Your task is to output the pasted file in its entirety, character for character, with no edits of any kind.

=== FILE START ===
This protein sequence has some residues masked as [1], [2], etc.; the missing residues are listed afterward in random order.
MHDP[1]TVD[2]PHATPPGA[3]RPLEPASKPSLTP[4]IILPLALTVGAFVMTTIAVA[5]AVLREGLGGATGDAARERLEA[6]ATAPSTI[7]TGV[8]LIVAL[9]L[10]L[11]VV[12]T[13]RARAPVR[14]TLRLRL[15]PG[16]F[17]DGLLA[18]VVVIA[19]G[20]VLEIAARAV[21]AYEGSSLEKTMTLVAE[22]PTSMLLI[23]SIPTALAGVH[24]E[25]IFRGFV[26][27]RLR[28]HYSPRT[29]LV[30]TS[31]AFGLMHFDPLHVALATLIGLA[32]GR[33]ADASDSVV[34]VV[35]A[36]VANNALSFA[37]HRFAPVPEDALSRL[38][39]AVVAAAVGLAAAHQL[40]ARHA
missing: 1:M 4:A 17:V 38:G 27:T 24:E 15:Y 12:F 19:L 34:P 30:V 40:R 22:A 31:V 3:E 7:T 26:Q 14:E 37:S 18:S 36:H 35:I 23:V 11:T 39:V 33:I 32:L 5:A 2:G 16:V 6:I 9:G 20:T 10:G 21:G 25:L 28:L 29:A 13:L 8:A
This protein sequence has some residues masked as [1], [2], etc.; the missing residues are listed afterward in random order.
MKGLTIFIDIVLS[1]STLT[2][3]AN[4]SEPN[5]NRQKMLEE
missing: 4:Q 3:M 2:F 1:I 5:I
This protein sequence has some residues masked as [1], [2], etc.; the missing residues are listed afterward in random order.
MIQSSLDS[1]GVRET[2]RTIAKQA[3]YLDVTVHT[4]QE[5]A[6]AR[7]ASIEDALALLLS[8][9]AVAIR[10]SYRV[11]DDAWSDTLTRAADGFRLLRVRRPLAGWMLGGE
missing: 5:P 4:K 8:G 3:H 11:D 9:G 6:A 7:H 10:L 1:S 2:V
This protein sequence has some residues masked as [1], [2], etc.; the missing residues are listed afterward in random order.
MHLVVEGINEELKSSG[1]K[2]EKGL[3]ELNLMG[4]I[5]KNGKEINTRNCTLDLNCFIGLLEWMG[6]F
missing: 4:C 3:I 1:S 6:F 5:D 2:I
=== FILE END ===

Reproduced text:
This protein sequence has some residues masked as [1], [2], etc.; the missing residues are listed afterward in random order.
MHDP[1]TVD[2]PHATPPGA[3]RPLEPASKPSLTP[4]IILPLALTVGAFVMTTIAVA[5]AVLREGLGGATGDAARERLEA[6]ATAPSTI[7]TGV[8]LIVAL[9]L[10]L[11]VV[12]T[13]RARAPVR[14]TLRLRL[15]PG[16]F[17]DGLLA[18]VVVIA[19]G[20]VLEIAARAV[21]AYEGSSLEKTMTLVAE[22]PTSMLLI[23]SIPTALAGVH[24]E[25]IFRGFV[26][27]RLR[28]HYSPRT[29]LV[30]TS[31]AFGLMHFDPLHVALATLIGLA[32]GR[33]ADASDSVV[34]VV[35]A[36]VANNALSFA[37]HRFAPVPEDALSRL[38][39]AVVAAAVGLAAAHQL[40]ARHA
missing: 1:M 4:A 17:V 38:G 27:T 24:E 15:Y 12:F 19:L 34:P 30:V 40:R 22:A 31:V 3:E 7:T 26:Q 14:E 37:S 18:S 36:H 35:I 23:V 11:T 39:V 33:I 32:L 5:A 2:G 16:V 6:I 9:G 20:T 10:G 21:G 25:L 28:L 29:A 13:L 8:A
This protein sequence has some residues masked as [1], [2], etc.; the missing residues are listed afterward in random order.
MKGLTIFIDIVLS[1]STLT[2][3]AN[4]SEPN[5]NRQKMLEE
missing: 4:Q 3:M 2:F 1:I 5:I
This protein sequence has some residues masked as [1], [2], etc.; the missing residues are listed afterward in random order.
MIQSSLDS[1]GVRET[2]RTIAKQA[3]YLDVTVHT[4]QE[5]A[6]AR[7]ASIEDALALLLS[8][9]AVAIR[10]SYRV[11]DDAWSDTLTRAADGFRLLRVRRPLAGWMLGGE
missing: 5:P 4:K 8:G 3:H 11:D 9:G 6:A 7:H 10:L 1:S 2:V
This protein sequence has some residues masked as [1], [2], etc.; the missing residues are listed afterward in random order.
MHLVVEGINEELKSSG[1]K[2]EKGL[3]ELNLMG[4]I[5]KNGKEINTRNCTLDLNCFIGLLEWMG[6]F
missing: 4:C 3:I 1:S 6:F 5:D 2:I